Scaffold grammar lessons and provide students with meaningful instruction.
Jumping into a grammar lesson with little framework for students will create problems.
Grammar belongs in discussions about literature, writing, and speech. It cannot be taught for a few minutes and never explicitly connected to the rest of class.
Teachers can weave grammatical terminology into the rest of class, but this may not be a natural action for ELA teachers. Hopefully after reading this, you have specific ways to scaffold grammar and in the process, make grammar a natural part of an ELA class.
Start with what students know. Students who speak and write English* can relate to the study of words and structure. Not only does a small activity activate prior knowledge, but it also shows you what direction grammar lessons should go.
You may need to differentiate the presentation of prior knowledge. For example:
- Give students a simple sentence without any phrases: Tom went home.
Acknowledge what students know:
“Tom” is a person, a noun.
“Tom” is what the sentence is about, the subject.
“Tom” did something – “went” – the verb.
- Add to that simple sentence: Tom went home after baseball practice and ate dinner.
Now we have another verb, joined by a conjunction. Ask students to think of the word “conjunction.” It’s like a junction – it joins. Here, it joins two verbs – “went” and “ate.”
Add to the sentence dependent upon what concept you’re teaching. For example, you could add a dependent clause: Because he was exhausted, Tom went home after baseball practice and ate dinner.
This may seem like a waste of time, but if students put up walls before grammar lessons begin, you won’t accomplish much.
Show students what they already know, and they’ll believe they can learn more. If you still don’t have an accurate picture, give a pretest. You can see exactly where you should focus. Oftentimes, pretests surprise me. I form grammar lessons after I see the results.
Practice with different steps. One practice that newer educational standards emphasize is to add variety in the approach of solving a problem.
When I scaffold grammar, I show students different ways to approach a concept.
- Look at this long sentence, that could overwhelm students: KeKe found a puppy at the park and wanted to keep it; however, her mother convinced her to take it to a shelter.
That’s long and could easily shut some students down. Too often, that happens with reading nonfiction, and students skip over difficult sentence structures. First, acknowledge that the sentence has many parts. Second, break down different ways to approach the sentence. Model and talk students through the process:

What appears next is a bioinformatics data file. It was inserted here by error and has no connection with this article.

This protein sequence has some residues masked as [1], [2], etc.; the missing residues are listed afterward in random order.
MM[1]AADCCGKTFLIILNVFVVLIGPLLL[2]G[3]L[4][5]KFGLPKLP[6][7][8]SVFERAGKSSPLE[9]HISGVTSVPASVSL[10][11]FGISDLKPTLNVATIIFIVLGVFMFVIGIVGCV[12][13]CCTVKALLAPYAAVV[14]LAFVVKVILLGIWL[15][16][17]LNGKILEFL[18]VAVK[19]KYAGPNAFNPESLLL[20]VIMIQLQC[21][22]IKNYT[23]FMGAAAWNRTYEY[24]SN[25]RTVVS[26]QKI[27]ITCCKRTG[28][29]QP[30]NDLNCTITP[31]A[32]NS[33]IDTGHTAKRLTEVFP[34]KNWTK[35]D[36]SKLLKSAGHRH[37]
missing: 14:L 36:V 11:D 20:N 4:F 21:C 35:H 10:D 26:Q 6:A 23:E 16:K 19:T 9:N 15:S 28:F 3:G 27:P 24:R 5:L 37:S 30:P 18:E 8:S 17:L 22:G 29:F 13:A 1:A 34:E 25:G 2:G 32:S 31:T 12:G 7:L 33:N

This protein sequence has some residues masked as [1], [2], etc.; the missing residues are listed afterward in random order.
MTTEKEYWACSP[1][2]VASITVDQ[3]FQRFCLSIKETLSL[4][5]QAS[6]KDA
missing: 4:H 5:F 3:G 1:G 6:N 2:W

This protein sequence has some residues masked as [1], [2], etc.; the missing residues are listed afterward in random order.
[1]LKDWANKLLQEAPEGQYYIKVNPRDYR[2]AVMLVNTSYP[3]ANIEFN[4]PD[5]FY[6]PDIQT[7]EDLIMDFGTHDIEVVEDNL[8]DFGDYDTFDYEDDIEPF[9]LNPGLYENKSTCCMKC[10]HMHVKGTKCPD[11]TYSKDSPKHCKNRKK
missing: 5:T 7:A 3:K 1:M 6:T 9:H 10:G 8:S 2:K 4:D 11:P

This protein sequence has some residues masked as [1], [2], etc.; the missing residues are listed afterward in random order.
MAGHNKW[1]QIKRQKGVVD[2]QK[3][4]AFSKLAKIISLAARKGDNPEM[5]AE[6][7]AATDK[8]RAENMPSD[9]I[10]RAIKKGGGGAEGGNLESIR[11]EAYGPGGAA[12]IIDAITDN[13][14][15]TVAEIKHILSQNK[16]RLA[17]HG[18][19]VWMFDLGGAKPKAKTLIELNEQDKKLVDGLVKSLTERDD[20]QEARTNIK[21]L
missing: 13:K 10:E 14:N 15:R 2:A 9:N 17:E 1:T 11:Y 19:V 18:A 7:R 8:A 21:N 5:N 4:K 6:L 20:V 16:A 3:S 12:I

- Look at multiple pieces: This sentence has a compound verb (“found” and “wanted”); prepositional phrases (“at the park” and “to a shelter”); and infinitive phrases (“to keep it” and “to take it”).
- Look at all nouns (or whatever part of speech): KeKe, puppy, park, mother, shelter.
- Look at the subjects and verbs: KeKe found, wanted; mother convinced.
Students should develop ways to break sentences apart that has meaning for them. First, review punctuation rules. (Students should especially know the various uses of a comma.) Looking at punctuation can clue students with sentence structure, but so can conjunctions, phrases, and clauses. Demonstrate the various ways to break down sentences so students can make those processes their own.
Later, when they are improving sentences in a speech or rearranging sentences in their writing, they will need an approach that works personally for them.
Model your thinking and approach of analyzing a sentence. Teachers model writing and reading habits for students. Speak your grammar analysis to your students!
For instance, if I gave students this sentence, I would model my approach for them: Our school’s board of education plans to eliminate the election of king and queen at prom.
I would say something like:
Looking at this sentence, I notice no commas or semicolons. That tells me that I might be finding only one subject and verb – and yep! “board of education” is the subject and “plans” is the verb. We have lots of prepositions, which means we have lots of prepositional phrases – of, of, at. I almost thought that “to” was a preposition, but then I realized that “eliminate” was a verb form and not an object of a preposition, so we have an infinitive. The verb “plans” is an action verb, not a linking verb. I could have a direct object, and yes, we do – board (subject), plans (verb) – plans what? “to eliminate.” That infinitive phrase is acting as a noun – the direct object.
Break down sentences for your students and encourage them to talk through the process. They may not have an internal dialogue concerning grammar! Model one for them and encourage them to hear their peers’ methods.
Step away. Of course, at the end of scaffolding, the teacher must step away. Naturally, you will focus less on basic concepts (finding the subject and verb) and work more on the tricky parts of grammar (using words in different ways, varying sentence structure).
As you do so, acknowledge that with students. Too often, students hear “grammar” and they think “mistakes.” Grammar is a tool, a study of language which can help students in reading and writing. When you step away from scaffolding, praise students for what they have learned. Future grammar lessons will be better because of it.
Grammar needn’t be a cumbersome activity to be finished as a bell ringer and never mentioned again. Try to scaffold grammar within lesson plans, and see how students relate the concepts to the rest of ELA content.
*I have never taught ESL. My references in writing this deal with native English speakers.